I wouldn't put too much emphasis on the language a blogger uses in what is obviously a get-it-up-quick posts. So yea "on the district's dime," wasn't the best phrasing. More accurate would be "paying for it out of the same pot of money they are supposed to use to educate the students who actually attend their school."

Or something.

Your point about people paying taxes being able to expect some value sounds nice. It's something we hear a lot. There are a couple of problems with it. First off, school districts currently provide transportation both for charter schools and private schools, so that value is already being provided. The question not asked by proponents of this provision is whether using taxpayer money to set up entire new transportation systems is the best use of the moeny.

A second problem is that the money we currently raise, state and local, barely pays for the schools for those kids who attend public school. If we use that money to pay for private school scholarships and/or new charter schools it will cost more money. Basic economics tells you that educating more kids in an increasingly atomized school system will cost more. Maybe that's what we want to do, but lets be realistic about what it means.

Paul said...

I don't accept it as fact that smaller school entities cost more per student than the mega-systems. I recognize that my thinking is influenced by living in one the larger school districts in Ohio, which operates with an astonishing amount of overhead. I say this not as some uneducated rube who criticizes without first studying the situation, but rather as a senior business executive who has managed global operations with budgets measured in the hundreds of millions of dollars.

Our school system in particular, continues to make poor operational decisions because of the undo influence of local real estate developers on elected officials. For example, our newest high school (the third), which will cost $40 million and house 1800 kids, is being built in a corn field a mile away from any existing water/sewer/gas service, when much better sites were available. Perhaps it is not quite a coincidence that the ground across which those services will have to be run (and paid for by the school construction levy) is owned by one the largest homebuilders in central Ohio. It's a beautiful thing when you can get the school system to front the costs of your infrastructure. You can read all about this saga at if interested.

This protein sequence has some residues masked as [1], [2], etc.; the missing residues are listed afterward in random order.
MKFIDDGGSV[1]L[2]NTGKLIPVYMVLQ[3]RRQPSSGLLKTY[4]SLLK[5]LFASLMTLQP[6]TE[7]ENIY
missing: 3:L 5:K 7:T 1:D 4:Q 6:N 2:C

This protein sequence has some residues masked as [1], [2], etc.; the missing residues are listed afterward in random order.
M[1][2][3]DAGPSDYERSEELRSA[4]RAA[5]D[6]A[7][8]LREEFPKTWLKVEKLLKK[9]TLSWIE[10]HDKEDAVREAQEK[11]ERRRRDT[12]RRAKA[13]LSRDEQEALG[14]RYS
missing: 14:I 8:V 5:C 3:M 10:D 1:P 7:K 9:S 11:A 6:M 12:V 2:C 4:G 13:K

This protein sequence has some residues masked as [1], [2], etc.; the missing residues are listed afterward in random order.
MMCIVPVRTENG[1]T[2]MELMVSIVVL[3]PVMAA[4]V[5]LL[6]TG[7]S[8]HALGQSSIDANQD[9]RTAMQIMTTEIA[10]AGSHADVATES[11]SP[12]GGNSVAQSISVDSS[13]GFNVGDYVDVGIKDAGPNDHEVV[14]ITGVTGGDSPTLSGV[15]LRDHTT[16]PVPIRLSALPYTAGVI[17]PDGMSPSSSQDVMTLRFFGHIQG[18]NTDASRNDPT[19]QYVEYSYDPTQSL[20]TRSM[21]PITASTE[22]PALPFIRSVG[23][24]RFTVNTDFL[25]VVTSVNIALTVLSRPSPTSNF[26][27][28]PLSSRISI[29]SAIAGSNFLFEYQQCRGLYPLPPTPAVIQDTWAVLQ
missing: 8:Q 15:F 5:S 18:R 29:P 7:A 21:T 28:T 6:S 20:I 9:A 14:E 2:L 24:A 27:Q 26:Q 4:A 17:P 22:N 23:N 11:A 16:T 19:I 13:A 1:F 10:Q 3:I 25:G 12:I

The same story has taken place in all of the Columbus suburbs, and most are now huge (five of the 11 largest districts in Ohio are in Franklin County), but operating on the brink of bankruptcy. With an annual budget approaching $200 million, our school district is the largest economic engine in our community, and there are plenty of shady operators out there trying to figure out how to get their hands on a piece of that money. It doesn't hurt that our state government is headquartered only ten miles away.

So yes, taxes should be collected to make sure every kid has access to an effective school. But I think that if we want to get the best value for those tax dollars, we need to do away with the public school monopolies and let parents have more choice.